Review finds packaging regulation fails to drive changePosted on April 26, 2022 by DrRossH in Plastic Limiting Regulations, Plastic Waste News
Time is ticking to resolve the serious flaws that exist in the regime for managing packaging waste, a review of the National Environment Protection Measure (NEPM) for Used Packaging Materials (UPM), released by the Federal Government, has found.
National Waste and Recycling Industry Council (NWRIC) CEO, Rose Read*, said a consistent theme throughout the findings was the lack of a united government approach to clear goals and obligations, as well as a lack of enforcement.
As a result, the UPM NEPM has failed to deliver on its environmental protection goal, “to reduce environmental degradation arising from the disposal of used packaging, and conserve virgin materials through the encouragement of waste avoidance and the re-use and recycling of used packaging materials by supporting and complementing the voluntary strategies in the Covenant and by assisting the assessment of the performance of the Covenant”.
“The review’s series of recommendations to address these failures must be tackled urgently if Australia is to meet any of its 2025 packaging targets, let alone the 2030 National Waste Policy Action Plan Targets,” Read said.
“It is clear that a new, national scheme, underpinned by federal regulation is urgently needed and that this regulation must clearly set out objectives, responsibilities, financing, and targets as well as penalties for non-compliance by packaging companies and brands.”
Read said this national scheme should take a co-regulatory approach where the government sets the rules and ensures compliance, and the organisations that make and use packaging invest in activities that design out waste, increase reuse and recovery of used packaging materials, and contribute to government regulation costs.
“These companies can no longer keep passing the environmental costs of their poorly designed, waste-generating packaging on to local councils, state governments, the waste and recycling sector and the broader community,” Read said.
While the Australian Packaging Covenant Organisation (APCO) may have increased the number of brands signed up to the Covenant in recent years, the independent review of the NEPM and the Covenant found there had been minimal design improvements and only small increases in recycling rates and recycled content.
Similarly, the review found that brand performance against the packaging sustainability framework had been small.
This was further reinforced by the findings from APCO’s recent Collective Impact Report, which found that on current projections, Australia will fall short by 50 per cent of its target to recycle 70 per cent of plastic packaging by 2025.
As stated recently by APCO CEO Brooke Donnelly, the core message of this report is clear – if we are going to achieve the 2025 National Packaging Targets, we all need to do more and the time to act is now.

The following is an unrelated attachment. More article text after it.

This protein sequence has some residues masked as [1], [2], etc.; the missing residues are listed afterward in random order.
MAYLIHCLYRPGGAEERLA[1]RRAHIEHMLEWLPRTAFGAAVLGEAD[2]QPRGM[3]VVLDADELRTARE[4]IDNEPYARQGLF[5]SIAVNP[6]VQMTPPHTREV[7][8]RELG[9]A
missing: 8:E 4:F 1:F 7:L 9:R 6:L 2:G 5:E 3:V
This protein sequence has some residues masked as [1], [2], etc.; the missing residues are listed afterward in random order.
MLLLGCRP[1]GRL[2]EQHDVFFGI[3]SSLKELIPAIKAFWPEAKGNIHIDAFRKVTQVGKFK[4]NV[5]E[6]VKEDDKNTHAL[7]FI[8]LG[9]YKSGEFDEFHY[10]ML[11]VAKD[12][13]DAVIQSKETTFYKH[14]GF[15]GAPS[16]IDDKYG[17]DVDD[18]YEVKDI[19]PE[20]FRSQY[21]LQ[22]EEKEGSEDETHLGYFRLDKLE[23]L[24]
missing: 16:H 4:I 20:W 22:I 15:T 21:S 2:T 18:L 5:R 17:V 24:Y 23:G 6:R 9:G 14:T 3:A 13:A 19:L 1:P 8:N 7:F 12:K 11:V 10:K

“Simply signing up to the Australian Packaging Covenant and committing to the Sustainability Packaging Guidelines has enabled brands and packaging manufacturers to avoid their product stewardship responsibilities across the whole lifecycle of their packaging and pass the buck to local councils and state governments under the veil of shared responsibility,” Read said.
“The independent review findings provide the next federal government with a real opportunity to reduce Australia’s waste generation, create new businesses and jobs, reduce carbon emissions, and conserve our virgin materials while also cleaning up our precious waterways and habitats and protecting our wildlife.”
The waste and recycling sector wants to see the incoming federal government put in place regulation and procurement regimes that reward good packaging design, innovative reuse, and market development for recovered used packaging and penalise those who continue to rely on non-renewable virgin resources and poorly designed packaging that cannot be easily reused, recycled, or composted.
“Just look at the effectiveness of state-based container deposit legislation in changing packaging and beverage companies’ behaviour. All it took was some good legislation and a committed government,” said Read.
“Now, we see major beverage companies redesigning their containers, so they are more recyclable, increasing recycled content, investing collaboratively with the waste and recycling sector to build innovative collection and recycling processes, reducing council costs and litter as well as creating jobs and providing meaningful social benefits to those in need.
“Let’s hope that the next federal government has the will to step up and move quickly to put in place smart regulation and procurement regimes that ensure all packaging companies and brands step up to meet the 2025 packaging targets.
“The independent review findings cannot be ignored. The UPM NEPM is a failure. It’s time to throw it out and start afresh.”